CSM Supporting New Product Launch

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Matt Myszkowski
Matt Myszkowski Member Posts: 143 Expert
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edited August 2023 in Strategy & Planning

Hi All,

A new one for me so looking for some help & guidance here - what role does your CSM(s) play with new product launches, both in terms of pre-launch (identifying correct customer fit, etc.) & launch?

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  • Marco Innocenti
    Marco Innocenti Member Posts: 18 Thought Leader
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    edited July 2020
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    We make sure our CSMs are trained and prepared for the launch.  Product Management/Marketing will typically determine the target, then we have the launch communications come from the CSM via our campaign automation tools.  Customer responses then get to the CSM to help with delivering additional details the customers may have.  For our high-touch customers, there will often be more engaged delivery around planned product release and demo calls.

  • Anna Alley
    Anna Alley Member Posts: 70 Expert
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    edited July 2020
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    For us, it depends on the type of launch. We don't typically introduce completely new products on our side, but for major feature changes or process changes, etc. Customer Success is involved from the beginning. We help identify any potential pitfalls or risks, what customers might be more sensitive to the change and need additional hand holding,etc.

    For the actual roll out, we would be involved in the communication for high touch customers and often training as well if needed. We always provide the team with training and internal FAQ documents beforehand as well.

  • Laura Lakhwara
    Laura Lakhwara Member Posts: 45 Expert
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    edited July 2020
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    Since product feedback is continuously funneling from our clients, CSMs are tied in with our product and product marketing teams supporting updates, feature requests and new product requests. We'd be a secondary stakeholder and supporting arm to product market fit, pricing, launch, onboarding and creating the playbook to drive customer success with this product. We'd also arrange any early beta testing, interviews or feedback with our current customer base in partnership with our product and customer care teams.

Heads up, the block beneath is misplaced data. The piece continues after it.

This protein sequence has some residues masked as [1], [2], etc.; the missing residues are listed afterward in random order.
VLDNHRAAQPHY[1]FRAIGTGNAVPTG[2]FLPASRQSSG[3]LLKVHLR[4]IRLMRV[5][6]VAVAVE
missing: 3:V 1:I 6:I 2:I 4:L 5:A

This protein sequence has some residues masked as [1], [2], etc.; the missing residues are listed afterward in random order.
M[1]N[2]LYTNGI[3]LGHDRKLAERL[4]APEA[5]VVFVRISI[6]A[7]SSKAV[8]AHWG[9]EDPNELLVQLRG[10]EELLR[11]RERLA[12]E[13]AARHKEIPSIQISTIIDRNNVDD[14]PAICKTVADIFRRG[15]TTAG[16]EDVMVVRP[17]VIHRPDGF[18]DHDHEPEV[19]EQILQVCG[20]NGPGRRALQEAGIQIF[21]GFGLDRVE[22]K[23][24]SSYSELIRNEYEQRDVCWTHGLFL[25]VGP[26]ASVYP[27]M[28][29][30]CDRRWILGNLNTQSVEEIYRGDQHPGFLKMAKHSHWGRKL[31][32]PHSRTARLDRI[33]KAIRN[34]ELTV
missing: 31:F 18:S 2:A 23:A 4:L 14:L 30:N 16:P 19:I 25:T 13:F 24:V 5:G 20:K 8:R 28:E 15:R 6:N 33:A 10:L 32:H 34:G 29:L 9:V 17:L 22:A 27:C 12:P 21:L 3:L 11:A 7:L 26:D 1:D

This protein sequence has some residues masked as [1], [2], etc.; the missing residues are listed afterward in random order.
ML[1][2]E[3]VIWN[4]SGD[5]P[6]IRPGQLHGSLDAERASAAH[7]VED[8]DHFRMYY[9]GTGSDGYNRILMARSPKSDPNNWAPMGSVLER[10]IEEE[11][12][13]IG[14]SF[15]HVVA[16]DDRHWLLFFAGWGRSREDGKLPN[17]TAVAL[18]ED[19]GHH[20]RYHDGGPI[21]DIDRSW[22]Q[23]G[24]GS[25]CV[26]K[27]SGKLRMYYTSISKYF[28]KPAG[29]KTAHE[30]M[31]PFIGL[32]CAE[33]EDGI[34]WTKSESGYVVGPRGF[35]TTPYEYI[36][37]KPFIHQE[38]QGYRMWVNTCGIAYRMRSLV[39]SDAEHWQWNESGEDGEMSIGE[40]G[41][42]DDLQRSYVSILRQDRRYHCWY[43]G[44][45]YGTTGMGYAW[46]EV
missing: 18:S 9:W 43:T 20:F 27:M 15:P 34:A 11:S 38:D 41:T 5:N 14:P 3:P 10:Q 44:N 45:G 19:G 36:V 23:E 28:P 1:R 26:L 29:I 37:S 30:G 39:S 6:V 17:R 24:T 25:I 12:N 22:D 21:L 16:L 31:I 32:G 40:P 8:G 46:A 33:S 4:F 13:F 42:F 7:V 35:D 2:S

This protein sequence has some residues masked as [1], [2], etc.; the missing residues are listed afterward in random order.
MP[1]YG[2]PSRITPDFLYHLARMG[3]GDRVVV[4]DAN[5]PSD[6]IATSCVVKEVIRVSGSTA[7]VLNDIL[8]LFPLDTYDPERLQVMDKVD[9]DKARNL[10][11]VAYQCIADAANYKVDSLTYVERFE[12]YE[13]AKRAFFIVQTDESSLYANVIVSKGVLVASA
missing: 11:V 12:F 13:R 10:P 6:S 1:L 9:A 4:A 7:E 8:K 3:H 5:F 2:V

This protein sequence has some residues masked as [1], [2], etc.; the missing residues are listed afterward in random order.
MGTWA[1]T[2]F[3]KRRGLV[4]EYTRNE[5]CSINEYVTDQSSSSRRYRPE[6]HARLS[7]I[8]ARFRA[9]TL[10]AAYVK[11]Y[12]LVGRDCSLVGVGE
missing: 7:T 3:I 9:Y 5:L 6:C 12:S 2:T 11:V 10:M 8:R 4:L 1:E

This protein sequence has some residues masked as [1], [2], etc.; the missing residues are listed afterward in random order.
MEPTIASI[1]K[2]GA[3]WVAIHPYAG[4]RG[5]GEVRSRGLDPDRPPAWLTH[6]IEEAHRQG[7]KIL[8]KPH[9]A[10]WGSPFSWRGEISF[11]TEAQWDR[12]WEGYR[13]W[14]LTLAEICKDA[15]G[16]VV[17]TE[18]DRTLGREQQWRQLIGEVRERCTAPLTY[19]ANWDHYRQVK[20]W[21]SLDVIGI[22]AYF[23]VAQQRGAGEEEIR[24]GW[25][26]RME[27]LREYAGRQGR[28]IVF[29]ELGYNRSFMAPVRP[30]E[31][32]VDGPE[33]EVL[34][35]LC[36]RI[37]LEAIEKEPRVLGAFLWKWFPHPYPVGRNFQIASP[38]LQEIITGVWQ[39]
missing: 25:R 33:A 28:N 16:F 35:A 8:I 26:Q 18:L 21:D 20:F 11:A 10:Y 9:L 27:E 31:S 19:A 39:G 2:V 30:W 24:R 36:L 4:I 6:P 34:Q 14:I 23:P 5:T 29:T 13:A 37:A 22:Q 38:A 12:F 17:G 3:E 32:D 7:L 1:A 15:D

At the end of the day, since I'm in a B2B as a service" offering, we're driving the ideally never-ending customer lifecycle, which continuously allows us to be a voice of the customer to influence the above. Also, I'm too excited about product not to insert ourselves into the conversation.

    Company Size: Medium-sized company with SMB size in US market

  • Deirdre Stenson
    Deirdre Stenson Member Posts: 7 Contributor
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    edited July 2020
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    2nd on this one Laura! This is eerily similar to how our business approaches new product launches. 

    I'd also strongly recommend enablement training ahead of the launch for your CS team - focus on both the technical aspects and the value drivers behind this new launch. 

  • Scott Hopper
    Scott Hopper Member Posts: 70 Expert
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    edited July 2020
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    @Matt Myszkowski 

    Having done a been through 10+ major feature releases and platform launches and some real new product releases. This is a great opportunity to partner with the Dev, Product, and Support teams.  Maybe 5-10% of your staff should be engaged early on.   

    The question I would have today is in an Agile world,  When do you declare to be an Alpha or beta build?   Do you have managed betas?   I ask this as in my Lotus/IBM experience there were great opportunities to add product value between an Alpha milestone and a Beta 2 milestone these stages with your customers that may be involved.  After a beta 2 milestone (unless you have product challenges), you are in the end game, it's about fixing what's broken or minorly incomplete. 

    Support generally, will be doing product enablement after Beta 2 comes out.  Some CS should be trained via Support Enablement and while building more specific CS appropriate training.